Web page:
The hazard is especially high along the west coast, intermountain west, and in several active regions of the central and eastern U.S., such as near New Madrid, MO, and near Charleston, SC. The 16 states at highest risk are Alaska, Arkansas, California, Hawaii, Idaho, Illinois, Kentucky, Missouri, Montana, Nevada, Oregon, South Carolina, Tennessee, Utah, Washington, and Wyoming.
While these overarching conclusions of the national-level hazard are similar to those of the previous maps released in 2008, details and estimates differ for many cities and states. Several areas have been identified as being capable of having the potential for larger and more powerful earthquakes than previously thought due to more data and updated earthquake models. The most prominent changes are discussed below.
Informed Decisions Based on the Maps
With an understanding of potential ground shaking levels, various risk analyses can be calculated by considering factors like population levels, building exposure, and building construction practices. This is used for establishing building codes, and in the analysis of seismic risk for key structures. This can also help in determining insurance rates, emergency preparedness plans, and private property decisions such as re-evaluating one’s home and making it more resilient.
These maps are part of USGS contributions to the National Earthquake Hazards Reduction Program (NEHRP), which is a congressionally-established partnership of four federal agencies with the purpose of reducing risks to life and property in the U.S. that result from earthquakes. The contributing agencies are the USGS, Federal Emergency Management Agency (FEMA), National Institute of Standards and Technology, and National Science Foundation (NSF). As an example of the collaboration, the hazards identified in the USGS maps underlie FEMA-sponsored seismic design provisions that are incorporated into building codes adopted by states and localities. The maps also reflect investments in research by academic and other scientists supported by grants from the USGS and the NSF.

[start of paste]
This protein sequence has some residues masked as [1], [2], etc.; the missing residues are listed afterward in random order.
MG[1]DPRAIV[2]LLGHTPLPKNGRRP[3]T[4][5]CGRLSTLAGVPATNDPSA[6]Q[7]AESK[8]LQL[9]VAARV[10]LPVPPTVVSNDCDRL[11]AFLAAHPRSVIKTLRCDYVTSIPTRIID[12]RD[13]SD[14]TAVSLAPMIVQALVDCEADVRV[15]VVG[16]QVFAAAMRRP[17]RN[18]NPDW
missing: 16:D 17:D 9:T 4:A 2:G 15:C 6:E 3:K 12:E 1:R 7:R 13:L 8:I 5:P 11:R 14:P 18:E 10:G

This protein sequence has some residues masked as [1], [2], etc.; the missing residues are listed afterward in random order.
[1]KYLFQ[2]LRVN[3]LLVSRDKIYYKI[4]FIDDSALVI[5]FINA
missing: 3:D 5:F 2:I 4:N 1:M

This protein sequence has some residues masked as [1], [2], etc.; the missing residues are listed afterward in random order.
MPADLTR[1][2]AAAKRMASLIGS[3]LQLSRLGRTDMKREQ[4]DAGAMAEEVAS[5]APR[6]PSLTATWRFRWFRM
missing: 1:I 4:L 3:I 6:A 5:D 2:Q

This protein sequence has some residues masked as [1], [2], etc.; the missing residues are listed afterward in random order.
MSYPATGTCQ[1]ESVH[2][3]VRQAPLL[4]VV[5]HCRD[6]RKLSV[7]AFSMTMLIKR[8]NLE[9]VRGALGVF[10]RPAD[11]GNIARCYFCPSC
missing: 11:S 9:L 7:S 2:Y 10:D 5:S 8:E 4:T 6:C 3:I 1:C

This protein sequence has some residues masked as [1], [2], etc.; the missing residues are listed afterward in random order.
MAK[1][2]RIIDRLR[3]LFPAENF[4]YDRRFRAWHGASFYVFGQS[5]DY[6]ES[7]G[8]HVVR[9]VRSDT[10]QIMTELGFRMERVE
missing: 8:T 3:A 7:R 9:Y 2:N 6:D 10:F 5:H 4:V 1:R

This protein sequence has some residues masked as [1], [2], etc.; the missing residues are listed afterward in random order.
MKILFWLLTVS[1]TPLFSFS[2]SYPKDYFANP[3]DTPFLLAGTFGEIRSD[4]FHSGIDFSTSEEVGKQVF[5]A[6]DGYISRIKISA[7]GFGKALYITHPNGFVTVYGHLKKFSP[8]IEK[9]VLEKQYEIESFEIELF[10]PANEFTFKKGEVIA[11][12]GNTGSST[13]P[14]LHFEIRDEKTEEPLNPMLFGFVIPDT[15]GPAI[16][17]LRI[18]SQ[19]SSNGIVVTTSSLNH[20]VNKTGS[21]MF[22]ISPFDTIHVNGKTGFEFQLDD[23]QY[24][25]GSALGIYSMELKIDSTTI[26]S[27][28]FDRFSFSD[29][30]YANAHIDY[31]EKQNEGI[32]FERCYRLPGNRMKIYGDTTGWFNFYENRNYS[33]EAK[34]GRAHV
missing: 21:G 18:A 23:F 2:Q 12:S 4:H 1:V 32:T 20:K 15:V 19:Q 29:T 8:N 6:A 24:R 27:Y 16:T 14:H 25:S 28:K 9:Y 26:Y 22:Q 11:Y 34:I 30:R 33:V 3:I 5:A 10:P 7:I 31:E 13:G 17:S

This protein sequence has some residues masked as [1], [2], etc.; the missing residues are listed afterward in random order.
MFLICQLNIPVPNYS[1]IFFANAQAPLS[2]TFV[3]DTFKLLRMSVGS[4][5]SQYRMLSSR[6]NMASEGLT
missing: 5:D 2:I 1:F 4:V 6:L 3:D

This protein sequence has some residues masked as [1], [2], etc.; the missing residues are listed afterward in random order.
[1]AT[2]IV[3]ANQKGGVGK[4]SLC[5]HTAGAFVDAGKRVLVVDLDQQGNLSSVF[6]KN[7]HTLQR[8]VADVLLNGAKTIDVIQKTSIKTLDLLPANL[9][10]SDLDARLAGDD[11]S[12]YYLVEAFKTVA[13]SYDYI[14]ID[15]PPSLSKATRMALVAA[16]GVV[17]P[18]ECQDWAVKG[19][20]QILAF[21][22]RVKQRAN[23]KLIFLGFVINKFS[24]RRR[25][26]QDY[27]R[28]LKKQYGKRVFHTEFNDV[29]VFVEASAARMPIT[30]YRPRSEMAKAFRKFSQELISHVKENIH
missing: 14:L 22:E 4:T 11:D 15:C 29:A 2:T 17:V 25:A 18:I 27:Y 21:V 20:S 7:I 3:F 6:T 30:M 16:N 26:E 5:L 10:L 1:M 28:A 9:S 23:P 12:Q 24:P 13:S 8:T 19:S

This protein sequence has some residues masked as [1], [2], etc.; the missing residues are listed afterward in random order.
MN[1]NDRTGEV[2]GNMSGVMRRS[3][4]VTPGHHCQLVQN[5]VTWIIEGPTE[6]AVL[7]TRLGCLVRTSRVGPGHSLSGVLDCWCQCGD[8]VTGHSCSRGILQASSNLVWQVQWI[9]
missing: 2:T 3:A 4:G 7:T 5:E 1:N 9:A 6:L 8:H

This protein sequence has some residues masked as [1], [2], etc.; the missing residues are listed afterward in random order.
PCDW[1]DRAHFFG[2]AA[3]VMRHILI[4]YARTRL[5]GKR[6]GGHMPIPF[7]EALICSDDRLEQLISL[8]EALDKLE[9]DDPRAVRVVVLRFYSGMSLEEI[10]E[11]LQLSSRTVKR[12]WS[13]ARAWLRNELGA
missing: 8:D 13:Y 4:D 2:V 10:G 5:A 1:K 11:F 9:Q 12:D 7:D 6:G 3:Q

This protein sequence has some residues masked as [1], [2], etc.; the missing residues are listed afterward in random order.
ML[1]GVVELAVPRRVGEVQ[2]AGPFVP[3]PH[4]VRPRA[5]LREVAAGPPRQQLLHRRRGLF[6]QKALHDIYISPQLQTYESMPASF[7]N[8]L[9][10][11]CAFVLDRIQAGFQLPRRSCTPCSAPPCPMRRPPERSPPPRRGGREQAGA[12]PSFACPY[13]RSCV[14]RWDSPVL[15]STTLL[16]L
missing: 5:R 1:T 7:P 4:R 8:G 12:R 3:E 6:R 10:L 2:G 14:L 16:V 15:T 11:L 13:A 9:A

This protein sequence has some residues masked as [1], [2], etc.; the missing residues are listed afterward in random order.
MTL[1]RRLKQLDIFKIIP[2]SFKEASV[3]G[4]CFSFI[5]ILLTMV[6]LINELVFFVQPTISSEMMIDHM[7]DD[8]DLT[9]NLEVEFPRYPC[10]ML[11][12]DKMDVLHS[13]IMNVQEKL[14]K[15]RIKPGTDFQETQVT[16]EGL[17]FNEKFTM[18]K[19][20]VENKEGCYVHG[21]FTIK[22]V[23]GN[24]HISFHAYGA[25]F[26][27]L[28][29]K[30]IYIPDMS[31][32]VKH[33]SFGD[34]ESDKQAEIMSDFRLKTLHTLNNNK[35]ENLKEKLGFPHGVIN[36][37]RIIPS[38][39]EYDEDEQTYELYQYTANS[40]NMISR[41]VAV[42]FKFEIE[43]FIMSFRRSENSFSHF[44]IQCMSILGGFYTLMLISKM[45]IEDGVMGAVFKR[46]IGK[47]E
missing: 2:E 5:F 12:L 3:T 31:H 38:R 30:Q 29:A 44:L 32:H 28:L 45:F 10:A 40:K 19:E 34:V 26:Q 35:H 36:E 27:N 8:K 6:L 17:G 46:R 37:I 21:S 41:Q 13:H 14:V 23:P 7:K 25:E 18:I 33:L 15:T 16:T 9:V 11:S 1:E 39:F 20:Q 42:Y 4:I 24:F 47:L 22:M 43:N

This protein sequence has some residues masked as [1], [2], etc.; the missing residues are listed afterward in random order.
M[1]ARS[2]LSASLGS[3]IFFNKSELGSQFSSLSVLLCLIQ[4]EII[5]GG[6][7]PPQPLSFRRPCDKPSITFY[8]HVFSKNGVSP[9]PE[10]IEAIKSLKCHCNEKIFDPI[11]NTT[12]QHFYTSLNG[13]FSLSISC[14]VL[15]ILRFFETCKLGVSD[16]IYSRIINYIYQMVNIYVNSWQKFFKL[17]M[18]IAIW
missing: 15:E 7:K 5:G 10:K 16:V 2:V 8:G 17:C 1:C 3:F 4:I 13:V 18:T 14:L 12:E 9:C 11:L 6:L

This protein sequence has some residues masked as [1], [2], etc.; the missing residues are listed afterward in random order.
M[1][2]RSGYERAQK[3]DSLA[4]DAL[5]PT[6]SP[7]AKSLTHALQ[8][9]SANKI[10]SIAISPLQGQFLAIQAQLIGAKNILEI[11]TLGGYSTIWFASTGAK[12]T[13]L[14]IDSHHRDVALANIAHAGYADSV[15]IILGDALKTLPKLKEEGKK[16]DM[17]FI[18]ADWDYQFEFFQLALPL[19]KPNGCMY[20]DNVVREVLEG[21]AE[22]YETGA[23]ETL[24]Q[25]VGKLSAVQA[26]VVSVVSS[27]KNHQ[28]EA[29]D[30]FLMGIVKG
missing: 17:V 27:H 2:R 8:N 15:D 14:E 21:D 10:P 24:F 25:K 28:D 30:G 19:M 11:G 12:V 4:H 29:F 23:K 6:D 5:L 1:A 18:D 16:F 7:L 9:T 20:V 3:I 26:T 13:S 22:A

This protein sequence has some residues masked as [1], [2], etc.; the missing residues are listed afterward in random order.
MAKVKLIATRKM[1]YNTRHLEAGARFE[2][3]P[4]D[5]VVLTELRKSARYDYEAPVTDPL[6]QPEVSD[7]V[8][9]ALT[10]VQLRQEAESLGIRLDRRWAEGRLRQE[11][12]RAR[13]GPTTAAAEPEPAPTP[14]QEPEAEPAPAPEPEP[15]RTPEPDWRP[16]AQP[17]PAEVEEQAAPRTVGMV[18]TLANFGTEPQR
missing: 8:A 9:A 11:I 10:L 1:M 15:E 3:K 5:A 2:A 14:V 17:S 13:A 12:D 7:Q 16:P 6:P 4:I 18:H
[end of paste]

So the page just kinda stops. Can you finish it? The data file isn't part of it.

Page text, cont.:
“The standards for seismic safety in building codes are directly based upon USGS assessments of potential ground shaking from earthquakes, and have been for years,” said Jim Harris, a member and former chair of the Provisions Update Committee of the Building Seismic Safety Council. “The committees preparing those standards welcome this updated USGS information as a basis for making decisions and continuing to ensure the most stable and secure construction.”
Key Updates
East Coast
The eastern U.S. has the potential for larger and more damaging earthquakes than considered in previous maps and assessments. As one example, scientists learned a lot following the magnitude 5.8 earthquake that struck Virginia in 2011. It was among the largest earthquakes to occur along the east coast in the last century, and helped determine that even larger events are possible. Estimates of earthquake hazards near Charleston, SC, have also gone up due to the assessment of earthquakes in the state.